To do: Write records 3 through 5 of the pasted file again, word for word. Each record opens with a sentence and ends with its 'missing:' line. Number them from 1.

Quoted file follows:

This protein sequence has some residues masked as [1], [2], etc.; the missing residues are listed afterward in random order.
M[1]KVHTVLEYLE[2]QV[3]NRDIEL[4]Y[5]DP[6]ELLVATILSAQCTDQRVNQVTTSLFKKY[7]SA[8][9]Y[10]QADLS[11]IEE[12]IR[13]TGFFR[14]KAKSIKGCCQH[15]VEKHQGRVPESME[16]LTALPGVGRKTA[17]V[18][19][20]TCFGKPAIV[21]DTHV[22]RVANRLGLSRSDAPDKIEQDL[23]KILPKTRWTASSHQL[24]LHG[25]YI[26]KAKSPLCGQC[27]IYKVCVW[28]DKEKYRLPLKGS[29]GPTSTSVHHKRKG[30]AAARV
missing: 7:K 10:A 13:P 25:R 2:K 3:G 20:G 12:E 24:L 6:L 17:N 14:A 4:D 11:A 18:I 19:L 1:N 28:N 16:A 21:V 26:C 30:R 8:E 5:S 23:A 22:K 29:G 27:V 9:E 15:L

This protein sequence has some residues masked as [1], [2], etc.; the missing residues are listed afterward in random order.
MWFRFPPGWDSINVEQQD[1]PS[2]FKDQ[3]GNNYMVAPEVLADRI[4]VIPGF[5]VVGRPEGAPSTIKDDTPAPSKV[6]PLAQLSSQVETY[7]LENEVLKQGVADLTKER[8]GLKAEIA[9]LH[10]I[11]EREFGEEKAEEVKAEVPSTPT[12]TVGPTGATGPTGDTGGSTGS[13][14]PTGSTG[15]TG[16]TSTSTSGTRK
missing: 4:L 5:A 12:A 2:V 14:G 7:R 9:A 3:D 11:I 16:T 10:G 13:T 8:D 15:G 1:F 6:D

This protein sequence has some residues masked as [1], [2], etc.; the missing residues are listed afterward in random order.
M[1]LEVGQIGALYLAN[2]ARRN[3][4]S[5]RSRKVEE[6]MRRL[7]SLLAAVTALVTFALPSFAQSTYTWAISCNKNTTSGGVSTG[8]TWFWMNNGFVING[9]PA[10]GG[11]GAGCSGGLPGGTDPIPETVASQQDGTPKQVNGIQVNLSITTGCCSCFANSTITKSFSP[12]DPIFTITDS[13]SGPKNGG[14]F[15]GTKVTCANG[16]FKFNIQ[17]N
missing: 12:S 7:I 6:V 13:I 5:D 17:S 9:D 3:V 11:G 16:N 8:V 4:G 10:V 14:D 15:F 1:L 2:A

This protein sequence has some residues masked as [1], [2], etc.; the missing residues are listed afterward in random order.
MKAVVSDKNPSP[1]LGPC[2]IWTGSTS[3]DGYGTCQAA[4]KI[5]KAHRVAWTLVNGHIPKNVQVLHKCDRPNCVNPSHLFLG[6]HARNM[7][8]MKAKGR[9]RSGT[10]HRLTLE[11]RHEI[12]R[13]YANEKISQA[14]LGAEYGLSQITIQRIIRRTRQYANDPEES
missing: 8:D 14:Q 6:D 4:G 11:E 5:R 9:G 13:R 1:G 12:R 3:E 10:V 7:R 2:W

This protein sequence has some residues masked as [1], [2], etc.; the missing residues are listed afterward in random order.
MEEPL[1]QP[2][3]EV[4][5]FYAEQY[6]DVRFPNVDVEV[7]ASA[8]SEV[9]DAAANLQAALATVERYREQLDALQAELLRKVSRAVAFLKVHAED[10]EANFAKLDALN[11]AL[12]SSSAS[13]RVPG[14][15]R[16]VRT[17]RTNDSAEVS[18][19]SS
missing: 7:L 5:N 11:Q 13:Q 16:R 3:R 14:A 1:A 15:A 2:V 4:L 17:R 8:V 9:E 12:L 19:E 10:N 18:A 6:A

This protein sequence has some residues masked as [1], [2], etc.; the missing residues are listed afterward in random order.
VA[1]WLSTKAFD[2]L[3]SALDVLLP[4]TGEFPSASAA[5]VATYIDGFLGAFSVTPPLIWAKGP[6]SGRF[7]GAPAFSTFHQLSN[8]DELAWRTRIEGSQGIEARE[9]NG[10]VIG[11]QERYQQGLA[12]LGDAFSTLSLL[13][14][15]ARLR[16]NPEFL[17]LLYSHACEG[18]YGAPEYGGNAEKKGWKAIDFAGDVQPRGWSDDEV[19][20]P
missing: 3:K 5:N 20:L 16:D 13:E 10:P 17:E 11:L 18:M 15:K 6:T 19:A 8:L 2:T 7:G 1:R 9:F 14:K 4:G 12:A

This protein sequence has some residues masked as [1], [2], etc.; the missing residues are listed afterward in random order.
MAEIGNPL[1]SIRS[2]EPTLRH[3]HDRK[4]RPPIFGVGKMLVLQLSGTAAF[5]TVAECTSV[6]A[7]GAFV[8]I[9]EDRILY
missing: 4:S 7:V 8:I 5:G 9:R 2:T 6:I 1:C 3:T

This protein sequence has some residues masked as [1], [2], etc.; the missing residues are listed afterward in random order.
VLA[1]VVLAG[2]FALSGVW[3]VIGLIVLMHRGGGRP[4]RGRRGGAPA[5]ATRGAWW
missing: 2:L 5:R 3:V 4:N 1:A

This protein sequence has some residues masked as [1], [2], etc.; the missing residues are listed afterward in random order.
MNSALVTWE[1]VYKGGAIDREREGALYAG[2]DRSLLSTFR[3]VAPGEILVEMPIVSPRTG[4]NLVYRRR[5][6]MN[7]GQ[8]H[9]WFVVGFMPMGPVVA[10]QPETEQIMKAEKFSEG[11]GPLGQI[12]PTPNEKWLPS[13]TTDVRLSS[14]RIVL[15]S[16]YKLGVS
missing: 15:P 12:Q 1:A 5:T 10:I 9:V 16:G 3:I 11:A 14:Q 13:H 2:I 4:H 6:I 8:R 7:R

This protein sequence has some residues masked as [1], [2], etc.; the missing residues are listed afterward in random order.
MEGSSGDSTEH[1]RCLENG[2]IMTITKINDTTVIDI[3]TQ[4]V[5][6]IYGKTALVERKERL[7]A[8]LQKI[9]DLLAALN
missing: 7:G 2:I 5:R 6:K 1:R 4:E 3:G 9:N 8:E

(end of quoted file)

This protein sequence has some residues masked as [1], [2], etc.; the missing residues are listed afterward in random order.
M[1]LEVGQIGALYLAN[2]ARRN[3][4]S[5]RSRKVEE[6]MRRL[7]SLLAAVTALVTFALPSFAQSTYTWAISCNKNTTSGGVSTG[8]TWFWMNNGFVING[9]PA[10]GG[11]GAGCSGGLPGGTDPIPETVASQQDGTPKQVNGIQVNLSITTGCCSCFANSTITKSFSP[12]DPIFTITDS[13]SGPKNGG[14]F[15]GTKVTCANG[16]FKFNIQ[17]N
missing: 12:S 7:I 6:V 13:I 5:D 17:S 9:D 3:V 11:G 16:N 8:V 4:G 10:V 14:D 15:F 1:L 2:A

This protein sequence has some residues masked as [1], [2], etc.; the missing residues are listed afterward in random order.
MKAVVSDKNPSP[1]LGPC[2]IWTGSTS[3]DGYGTCQAA[4]KI[5]KAHRVAWTLVNGHIPKNVQVLHKCDRPNCVNPSHLFLG[6]HARNM[7][8]MKAKGR[9]RSGT[10]HRLTLE[11]RHEI[12]R[13]YANEKISQA[14]LGAEYGLSQITIQRIIRRTRQYANDPEES
missing: 8:D 14:Q 6:D 4:G 11:E 5:R 9:G 13:R 1:G 12:R 3:E 10:V 7:R 2:W

This protein sequence has some residues masked as [1], [2], etc.; the missing residues are listed afterward in random order.
MEEPL[1]QP[2][3]EV[4][5]FYAEQY[6]DVRFPNVDVEV[7]ASA[8]SEV[9]DAAANLQAALATVERYREQLDALQAELLRKVSRAVAFLKVHAED[10]EANFAKLDALN[11]AL[12]SSSAS[13]RVPG[14][15]R[16]VRT[17]RTNDSAEVS[18][19]SS
missing: 7:L 5:N 11:Q 13:Q 16:R 3:R 14:A 1:A 15:A 2:V 4:L 17:R 8:V 9:E 12:L 19:E 10:N 18:A 6:A